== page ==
Medicare’s Bundled Payment for Care Improvement (BPCI) program has seen more ups and downs than the stock market lately. The Obama administration launched the programs and went thru 4 models including a mandatory model (Joint Replacement). The first 2 Secretaries of HHS under Trump decided that they didn’t like bundled payment programs and canceled 2 upcoming mandatory programs (care for heart attacks and for cardiac bypass surgery) but allowed the voluntary BPCI Advanced program to go forward. The 3rd HHS Secretary (Alex Azar) has now just announced that they will be launching 3 new mandatory bundles because, as he put it “BPCI Advanced is a voluntary model, where potential participants can select whether they want to join. But we’re not going to stick to voluntary models. Real experimentation with episodic bundles requires a willingness to try mandatory models. We know they are the most effective way to know whether these bundles can successfully save money and improve quality.”
“We need results, American patients need change, and when we need mandatory models to deliver it, mandatory models are going to see a comeback,” Azar said.
This is HUGE!!! Counting these new bundles there are now 32 Episode Groups that are available for bundling. Even the new initiative to try and tie medication prices to international prices is going to be implemented as a bundle (of sorts).
All Providers (hospitals and ambulatory practices) need to be paying very close attention to this because these programs will impact their businesses and care delivery process in a very big way.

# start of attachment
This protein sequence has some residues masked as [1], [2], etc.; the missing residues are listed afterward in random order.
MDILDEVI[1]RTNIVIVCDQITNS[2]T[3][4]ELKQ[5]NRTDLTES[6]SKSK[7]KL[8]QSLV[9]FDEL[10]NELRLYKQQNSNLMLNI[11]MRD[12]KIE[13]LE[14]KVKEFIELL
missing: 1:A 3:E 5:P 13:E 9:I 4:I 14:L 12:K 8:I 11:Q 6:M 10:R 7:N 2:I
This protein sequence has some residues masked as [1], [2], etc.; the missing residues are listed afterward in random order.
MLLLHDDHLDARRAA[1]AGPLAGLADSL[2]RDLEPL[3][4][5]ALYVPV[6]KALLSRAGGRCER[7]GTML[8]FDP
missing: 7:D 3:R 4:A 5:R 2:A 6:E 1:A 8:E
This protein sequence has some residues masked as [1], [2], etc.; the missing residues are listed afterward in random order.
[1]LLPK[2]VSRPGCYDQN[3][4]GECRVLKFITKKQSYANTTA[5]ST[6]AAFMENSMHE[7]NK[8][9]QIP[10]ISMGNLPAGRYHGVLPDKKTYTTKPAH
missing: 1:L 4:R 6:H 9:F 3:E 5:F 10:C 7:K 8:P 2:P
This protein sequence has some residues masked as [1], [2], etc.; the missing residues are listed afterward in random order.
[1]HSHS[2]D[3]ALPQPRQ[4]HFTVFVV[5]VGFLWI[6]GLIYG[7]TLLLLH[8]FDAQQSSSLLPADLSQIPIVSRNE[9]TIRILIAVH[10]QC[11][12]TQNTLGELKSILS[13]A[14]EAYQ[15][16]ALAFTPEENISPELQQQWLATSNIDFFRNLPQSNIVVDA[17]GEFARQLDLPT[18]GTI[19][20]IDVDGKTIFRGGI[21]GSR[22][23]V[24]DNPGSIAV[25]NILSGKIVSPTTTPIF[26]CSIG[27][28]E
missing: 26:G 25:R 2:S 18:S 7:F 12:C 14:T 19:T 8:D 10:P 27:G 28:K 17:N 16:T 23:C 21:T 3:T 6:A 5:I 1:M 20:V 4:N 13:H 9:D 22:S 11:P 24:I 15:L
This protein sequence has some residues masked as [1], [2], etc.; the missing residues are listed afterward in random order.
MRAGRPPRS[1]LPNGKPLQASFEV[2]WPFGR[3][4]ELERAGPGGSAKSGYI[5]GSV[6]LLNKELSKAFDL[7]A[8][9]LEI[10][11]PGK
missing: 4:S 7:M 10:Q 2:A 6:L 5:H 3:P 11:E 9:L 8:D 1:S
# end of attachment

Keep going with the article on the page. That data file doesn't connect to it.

So what are the bundled payment programs? In their most current incarnation and at a very high level these programs are operating as follows:
- They are Advanced APMs so they make a provider eligible for the 5% MIPs bonus.
- They are Episode based (as opposed to the patient based like in an ACO). This means that there is no cohort of attributed patients but rather patients are attributed to a facility at admission or at the beginning of a covered procedure (the Anchor Event). This has significant consequences which we will talk about in future posts.
- CMS provides each entity that is going to be responsible for managing certain episodes risk and geography adjusted Target Prices covering all expenses associated with the Anchor Event and 90 days after that Event. This includes expenses incurred at SNFs, Part B expenses, and Home Health expenses. As the reader will no doubt recognize many of these expenses are out of the control of the Provider. Never the less they will be held responsible for these expenses!
- Then twice a year CMS will look back at all the episodes for each entity and see if the total expense for each patient in these episodes is higher or lower than the Target Price. If lower the entity keeps the difference and makes money and if higher they have to pay the excess back to CMS.
Needless to say, there is a lot of money tied to bundled payments. We estimate that in the current BPCI Advanced model will pay the average Provider entity (Episode Initiator) over $1 million in gainsharing even if they do nothing other than keep doing what they have been doing over the last 3 years.
Keep tuned to this channel as we delve deeper into the intricacies (and trust me there are a lot of intricacies) of Bundled Payment Programs of the next few weeks.